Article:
the canons of good taste

Examples of canon in a Sentence

Recent Examples on the Web
Noun
Obviously, this video is not part of The Sopranos canon. Alan Sepinwall, Rolling Stone, 16 Apr. 2024 Although later Godzilla movies would rehash its ecological ideas, the film stands out for its colorful animation, psychedelic theme song (complete with a surreal nightclub sequence where patrons’ heads turn into fish), and a monster that’s among the cruelest and most destructive in the canon. Katie Rife, EW.com, 28 Mar. 2024 The museum also collects works by artists who were historically left out of the canon and the market. Robin Pogrebin, New York Times, 27 Mar. 2024 That’s our medium to define the canon now, which is wild to think about. Brian Davids, The Hollywood Reporter, 18 Mar. 2024 Meanwhile, its story, however deleted from the Star Wars canon, is genuinely interesting and involving. Matt Gardner, Forbes, 29 Feb. 2024 As the word implies, for some fans, canon is no less than holy writ. Adam B. Vary, Variety, 27 Mar. 2024 Flaming Moe's'' is a crucial addition to The Simpsons' liquor canon, with a Cheers parody that includes a sobering theme song (''Where liquor in a mug/Can warm you like a hug''). EW.com, 18 Mar. 2024 Marvel Studios recently proclaimed the former Netflix shows to be MCU canon. Brian Davids, The Hollywood Reporter, 18 Mar. 2024

These examples are programmatically compiled from various online sources to illustrate current usage of the word 'canon.' Any opinions expressed in the examples do not represent those of Merriam-Webster or its editors. Send us feedback about these examples.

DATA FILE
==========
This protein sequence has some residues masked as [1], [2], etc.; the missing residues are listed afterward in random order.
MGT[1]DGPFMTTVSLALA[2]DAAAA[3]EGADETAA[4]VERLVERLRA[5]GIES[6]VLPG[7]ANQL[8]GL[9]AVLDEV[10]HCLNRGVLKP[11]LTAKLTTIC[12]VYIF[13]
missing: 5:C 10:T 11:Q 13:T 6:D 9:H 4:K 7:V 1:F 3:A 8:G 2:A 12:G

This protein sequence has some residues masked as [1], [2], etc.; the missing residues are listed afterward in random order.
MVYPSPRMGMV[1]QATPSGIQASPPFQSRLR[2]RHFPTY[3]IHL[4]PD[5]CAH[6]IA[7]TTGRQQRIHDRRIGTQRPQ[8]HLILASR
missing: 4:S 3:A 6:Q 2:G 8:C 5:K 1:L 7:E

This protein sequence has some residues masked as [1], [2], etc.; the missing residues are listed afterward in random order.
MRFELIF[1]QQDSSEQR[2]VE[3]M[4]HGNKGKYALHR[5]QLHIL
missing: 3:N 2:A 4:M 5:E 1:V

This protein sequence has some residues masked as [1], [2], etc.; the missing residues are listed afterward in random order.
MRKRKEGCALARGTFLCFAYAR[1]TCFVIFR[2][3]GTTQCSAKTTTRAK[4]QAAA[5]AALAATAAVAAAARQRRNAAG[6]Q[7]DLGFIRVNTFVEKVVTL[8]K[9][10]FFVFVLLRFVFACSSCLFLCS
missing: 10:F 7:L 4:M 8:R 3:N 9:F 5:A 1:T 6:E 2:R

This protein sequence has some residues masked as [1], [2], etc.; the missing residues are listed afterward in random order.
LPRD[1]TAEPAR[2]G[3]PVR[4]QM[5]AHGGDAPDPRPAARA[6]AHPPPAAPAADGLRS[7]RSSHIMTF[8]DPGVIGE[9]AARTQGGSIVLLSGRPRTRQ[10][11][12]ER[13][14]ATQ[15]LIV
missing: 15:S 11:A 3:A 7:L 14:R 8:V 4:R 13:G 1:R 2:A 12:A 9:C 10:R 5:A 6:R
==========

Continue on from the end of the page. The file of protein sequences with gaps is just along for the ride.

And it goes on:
Word History

Etymology

Noun (1)

Middle English, from Old English, from Late Latin, from Latin, ruler, rule, model, standard, from Greek kanōn

Noun (2)

Middle English canoun, from Anglo-French *canoun, chanoun, from Late Latin canonicus one living under a rule, from Latin, according to rule, from Greek kanonikos, from kanōn

First Known Use

Noun (1)

before the 12th century, in the meaning defined at sense 1a

Noun (2)

13th century, in the meaning defined at sense 1

Time Traveler
The first known use of canon was before the 12th century

Dictionary Entries Near canon

Cite this Entry

“Canon.” Merriam-Webster.com Dictionary, Merriam-Webster, https://www.merriam-webster.com/dictionary/canon. Accessed 20 Apr. 2024.

Kids Definition

canon

1 of 3 noun
can·​on ˈkan-ən How to pronounce canon (audio)
1
: a church law or decree
2
: an official list (as of the books of the Bible)
3
: an accepted standard or rule
canons of good taste

canon

2 of 3 noun
: a member of the clergy who is on the staff of a cathedral

cañon

3 of 3

variant of canyon

Legal Definition

canon

noun
can·​on ˈka-nən How to pronounce canon (audio)
1
a
: a regulation or doctrine decreed by a church council
b
: a provision of canon law
2
a
: an accepted principle or rule
canons of descent
b
: a body of principles, rules, standards, or norms
Etymology

Noun

Greek kanōn rod, measuring line, rule